The first way to influence elections is financing and informational support of the campaigns of certain parties and candidates. While corporations and constituencies cannot directly contribute to candidates’ campaigns, they can provide recourses to support them (Schmidt et al., 2019). For example, a union or organization can delegate people to conduct surveys and spread promotional materials such as posters. In addition, as interest groups usually have significant funds, they can conduct research that is not available to political parties or provide information that is difficult to obtain. For example, an interest group can study the needs of the electorate or get information about an opponent and use it to build a campaign. Thus, interest groups support parties or candidates who can help them pursue political or economic goals if they win.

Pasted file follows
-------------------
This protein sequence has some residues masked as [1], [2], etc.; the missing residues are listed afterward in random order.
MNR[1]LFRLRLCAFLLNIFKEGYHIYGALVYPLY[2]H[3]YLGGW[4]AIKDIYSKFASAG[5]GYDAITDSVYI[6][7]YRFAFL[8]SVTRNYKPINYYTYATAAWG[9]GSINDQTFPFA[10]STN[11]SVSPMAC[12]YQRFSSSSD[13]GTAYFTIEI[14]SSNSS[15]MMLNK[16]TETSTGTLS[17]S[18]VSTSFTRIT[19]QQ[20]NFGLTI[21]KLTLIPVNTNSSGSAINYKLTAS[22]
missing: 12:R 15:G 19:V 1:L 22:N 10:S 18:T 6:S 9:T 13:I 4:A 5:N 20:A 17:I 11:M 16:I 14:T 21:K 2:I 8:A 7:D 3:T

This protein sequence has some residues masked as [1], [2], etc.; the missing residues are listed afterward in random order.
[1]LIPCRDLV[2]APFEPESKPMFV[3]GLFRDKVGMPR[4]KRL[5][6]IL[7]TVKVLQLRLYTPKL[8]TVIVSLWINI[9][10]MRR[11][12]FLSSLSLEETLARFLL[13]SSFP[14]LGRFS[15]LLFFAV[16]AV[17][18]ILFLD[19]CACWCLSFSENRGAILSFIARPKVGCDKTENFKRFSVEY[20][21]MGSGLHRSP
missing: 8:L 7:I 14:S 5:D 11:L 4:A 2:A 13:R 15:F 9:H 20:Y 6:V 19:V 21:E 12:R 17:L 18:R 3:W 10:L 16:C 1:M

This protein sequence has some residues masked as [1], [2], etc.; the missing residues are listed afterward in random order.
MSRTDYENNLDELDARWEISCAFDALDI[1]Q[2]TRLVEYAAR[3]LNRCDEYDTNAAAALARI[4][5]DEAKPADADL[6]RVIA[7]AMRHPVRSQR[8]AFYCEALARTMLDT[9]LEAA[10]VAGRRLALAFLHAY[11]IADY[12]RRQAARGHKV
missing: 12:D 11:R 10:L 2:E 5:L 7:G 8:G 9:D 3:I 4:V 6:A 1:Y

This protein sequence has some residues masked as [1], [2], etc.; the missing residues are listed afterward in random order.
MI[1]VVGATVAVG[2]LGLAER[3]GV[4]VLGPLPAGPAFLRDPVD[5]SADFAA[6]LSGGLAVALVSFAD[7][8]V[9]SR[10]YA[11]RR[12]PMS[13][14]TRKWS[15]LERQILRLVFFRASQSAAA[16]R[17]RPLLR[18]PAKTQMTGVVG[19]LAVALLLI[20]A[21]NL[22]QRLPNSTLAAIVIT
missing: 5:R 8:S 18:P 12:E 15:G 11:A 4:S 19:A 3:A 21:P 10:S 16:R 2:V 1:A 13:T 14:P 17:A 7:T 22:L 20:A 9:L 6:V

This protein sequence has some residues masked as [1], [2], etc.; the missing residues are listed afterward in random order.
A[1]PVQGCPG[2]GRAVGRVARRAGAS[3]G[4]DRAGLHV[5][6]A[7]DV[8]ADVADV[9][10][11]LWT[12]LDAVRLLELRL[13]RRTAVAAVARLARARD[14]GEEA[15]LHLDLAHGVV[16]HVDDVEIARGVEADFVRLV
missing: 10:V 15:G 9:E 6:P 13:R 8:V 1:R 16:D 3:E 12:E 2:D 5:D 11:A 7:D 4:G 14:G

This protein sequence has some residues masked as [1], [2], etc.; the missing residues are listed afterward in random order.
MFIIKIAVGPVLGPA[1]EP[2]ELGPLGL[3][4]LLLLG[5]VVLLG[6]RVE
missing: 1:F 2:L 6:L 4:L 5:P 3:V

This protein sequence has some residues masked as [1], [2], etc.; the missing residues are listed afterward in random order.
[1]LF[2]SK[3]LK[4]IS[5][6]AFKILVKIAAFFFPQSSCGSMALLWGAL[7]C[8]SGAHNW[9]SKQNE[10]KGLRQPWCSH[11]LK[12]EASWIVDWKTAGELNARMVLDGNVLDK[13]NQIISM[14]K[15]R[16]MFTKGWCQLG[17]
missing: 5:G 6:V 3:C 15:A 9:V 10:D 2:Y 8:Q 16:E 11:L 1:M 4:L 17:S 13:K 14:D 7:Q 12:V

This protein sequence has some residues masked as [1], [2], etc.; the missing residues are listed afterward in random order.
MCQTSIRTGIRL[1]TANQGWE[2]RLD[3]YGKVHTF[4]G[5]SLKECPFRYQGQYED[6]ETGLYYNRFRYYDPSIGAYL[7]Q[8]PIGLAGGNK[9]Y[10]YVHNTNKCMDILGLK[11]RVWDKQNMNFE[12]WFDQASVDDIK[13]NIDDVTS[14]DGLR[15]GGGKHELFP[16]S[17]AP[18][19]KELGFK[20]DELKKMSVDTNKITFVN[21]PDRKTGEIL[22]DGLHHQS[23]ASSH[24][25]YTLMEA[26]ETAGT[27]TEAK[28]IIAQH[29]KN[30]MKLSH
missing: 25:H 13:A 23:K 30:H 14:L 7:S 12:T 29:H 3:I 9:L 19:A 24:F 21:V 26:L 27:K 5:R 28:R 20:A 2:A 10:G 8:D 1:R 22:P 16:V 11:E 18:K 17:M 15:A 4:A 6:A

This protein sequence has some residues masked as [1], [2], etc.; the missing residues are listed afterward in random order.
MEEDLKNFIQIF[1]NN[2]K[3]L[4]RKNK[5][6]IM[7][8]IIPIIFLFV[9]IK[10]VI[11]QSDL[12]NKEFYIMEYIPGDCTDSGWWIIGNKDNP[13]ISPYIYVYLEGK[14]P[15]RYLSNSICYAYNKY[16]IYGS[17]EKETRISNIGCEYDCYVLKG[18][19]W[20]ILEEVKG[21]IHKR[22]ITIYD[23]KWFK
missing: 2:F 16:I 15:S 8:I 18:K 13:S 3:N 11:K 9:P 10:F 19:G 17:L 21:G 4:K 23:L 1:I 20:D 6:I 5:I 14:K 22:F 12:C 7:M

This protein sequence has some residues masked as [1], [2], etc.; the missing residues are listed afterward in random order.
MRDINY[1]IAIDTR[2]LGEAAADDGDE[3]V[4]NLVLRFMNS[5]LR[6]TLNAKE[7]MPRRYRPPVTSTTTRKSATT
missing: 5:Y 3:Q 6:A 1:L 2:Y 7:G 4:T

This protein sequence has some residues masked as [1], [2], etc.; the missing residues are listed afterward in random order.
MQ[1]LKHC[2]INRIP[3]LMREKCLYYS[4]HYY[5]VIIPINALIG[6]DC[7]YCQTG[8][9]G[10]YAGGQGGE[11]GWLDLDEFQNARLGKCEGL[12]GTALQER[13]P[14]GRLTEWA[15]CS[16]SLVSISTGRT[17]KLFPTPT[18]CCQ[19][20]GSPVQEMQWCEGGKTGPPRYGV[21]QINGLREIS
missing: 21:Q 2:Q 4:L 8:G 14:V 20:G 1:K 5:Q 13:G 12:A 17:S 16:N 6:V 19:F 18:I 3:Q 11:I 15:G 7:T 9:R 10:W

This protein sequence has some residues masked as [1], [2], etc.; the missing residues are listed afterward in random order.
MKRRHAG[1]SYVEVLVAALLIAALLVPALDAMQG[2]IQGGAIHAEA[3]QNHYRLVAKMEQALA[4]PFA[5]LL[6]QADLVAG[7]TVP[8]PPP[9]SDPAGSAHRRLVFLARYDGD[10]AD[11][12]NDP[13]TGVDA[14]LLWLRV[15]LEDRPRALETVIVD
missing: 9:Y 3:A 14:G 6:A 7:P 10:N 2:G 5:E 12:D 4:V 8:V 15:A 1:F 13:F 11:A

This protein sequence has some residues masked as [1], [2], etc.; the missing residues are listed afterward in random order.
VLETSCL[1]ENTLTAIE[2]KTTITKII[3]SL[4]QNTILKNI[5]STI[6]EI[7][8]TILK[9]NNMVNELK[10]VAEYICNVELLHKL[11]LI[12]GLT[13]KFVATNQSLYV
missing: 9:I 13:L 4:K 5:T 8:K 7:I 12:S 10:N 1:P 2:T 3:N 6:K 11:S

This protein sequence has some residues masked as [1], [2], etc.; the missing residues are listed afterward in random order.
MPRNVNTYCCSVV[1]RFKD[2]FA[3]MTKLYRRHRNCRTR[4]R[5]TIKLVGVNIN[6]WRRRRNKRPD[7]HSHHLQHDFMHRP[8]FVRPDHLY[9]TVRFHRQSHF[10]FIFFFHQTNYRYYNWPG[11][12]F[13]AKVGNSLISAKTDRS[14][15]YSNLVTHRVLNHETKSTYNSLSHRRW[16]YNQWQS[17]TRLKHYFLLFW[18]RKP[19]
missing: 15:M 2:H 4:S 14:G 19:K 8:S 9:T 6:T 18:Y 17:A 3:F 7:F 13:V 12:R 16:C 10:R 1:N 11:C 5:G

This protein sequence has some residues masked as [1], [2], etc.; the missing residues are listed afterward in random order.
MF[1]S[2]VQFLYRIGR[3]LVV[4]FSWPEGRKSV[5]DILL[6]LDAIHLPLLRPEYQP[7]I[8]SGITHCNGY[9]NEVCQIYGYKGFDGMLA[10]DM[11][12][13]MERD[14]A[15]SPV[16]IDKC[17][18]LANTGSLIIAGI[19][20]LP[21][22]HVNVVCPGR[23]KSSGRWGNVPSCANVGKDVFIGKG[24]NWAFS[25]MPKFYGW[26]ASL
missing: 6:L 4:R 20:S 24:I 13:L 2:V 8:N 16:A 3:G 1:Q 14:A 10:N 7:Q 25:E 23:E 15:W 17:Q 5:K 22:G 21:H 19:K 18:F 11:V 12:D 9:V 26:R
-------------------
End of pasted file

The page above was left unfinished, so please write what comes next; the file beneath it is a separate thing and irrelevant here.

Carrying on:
The second way is to influence the opinion of voters directly. Interest groups include labor unions, business organizations, and media collaborations. Consequently, they have the resources and capacity to influence the voter’s opinion by shaping the agenda (Schmidt et al., 2019). For example, the media can speak positively or negatively about the actions and statements of parties or candidates. Businesses can express their support directly through public statements, public events, or even launching a line of products with party’s or candidate’s symbols or slogans. The Internet has also become an important tool for shaping public opinion. Interest groups can discreetly or openly use social media to disseminate information about candidates by using their resources or hiring specialists. Thus, interest groups can influence the race and election results by shaping public opinion.